„African Perspectives »: AfricAvenir presents « Cabralista », by Val Lopez
a 2011 documentary film by Valerio Lopes. On the occasion of 40th years anniversary/commemoration of assasination of Amilcar Cabral in January 1973. Entry: N.


The Movie is a 2011 documentary film by Valerio Lopes.

It asserts a number of theory-based ideas born around Amilcar Cabral and the independents and human rights movements he led mainly in the 1960’ies.
Amílcar Cabral was a Guinea-Bissauan leader, writer, freedom fighter and politician, he was assassinated in 1973.
« Cabralista » reflects the collective memory, how this revolutionary theoretician whose influence reverberated far beyond the African continent is remembered. With never released voice recordings, humanist citations and quotes, timeless footage and cultured visual effects, this film is a unique vision of Africa yesterday and today.
From the first audience granted to an african freedom fighter by the pope Paul VI to Amílcar Cabral in 1970; to his speaking in front of the United Nations security council again as the first defender of African Independence, Cabral’s unique work is remembered in this film by young African and Pan-African scholars filmed in Cape Verde, Libya, Portugal, Guinea Bissau…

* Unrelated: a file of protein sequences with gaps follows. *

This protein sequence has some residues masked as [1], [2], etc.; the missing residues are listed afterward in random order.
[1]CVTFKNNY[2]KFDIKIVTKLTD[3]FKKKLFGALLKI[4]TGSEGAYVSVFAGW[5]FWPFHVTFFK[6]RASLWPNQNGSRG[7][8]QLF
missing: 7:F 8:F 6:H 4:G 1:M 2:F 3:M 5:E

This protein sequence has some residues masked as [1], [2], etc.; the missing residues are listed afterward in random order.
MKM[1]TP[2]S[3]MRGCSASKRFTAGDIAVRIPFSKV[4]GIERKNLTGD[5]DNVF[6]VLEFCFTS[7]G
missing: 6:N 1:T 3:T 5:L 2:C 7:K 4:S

Inspired and artistically designed with the fantastic Opus of Amilcar Cabral in mind, the goal of this documentary is to put his theories and ideas in the spotlight. Comparing his work with actual cultural and social issues, like the foreseen north-african revolutions, the countries who helped Cabral in his struggle are identified in this movie by Amilcar Cabral’s words that seemed to predict the actual facts.
The goal of this movie is to spread Cabral’s words and wisdom and support the cabralist concept of re-africanisation of the spirit, recognised all around the world as a pillar of african emancipation.
Underlined with musical compositions that put the audience into a unique african atmosphere and supported by his own graphical look.

This 52 minutes long film is a mirror of African humanism and socio-cultural evolution and progress.

Goethe Centre
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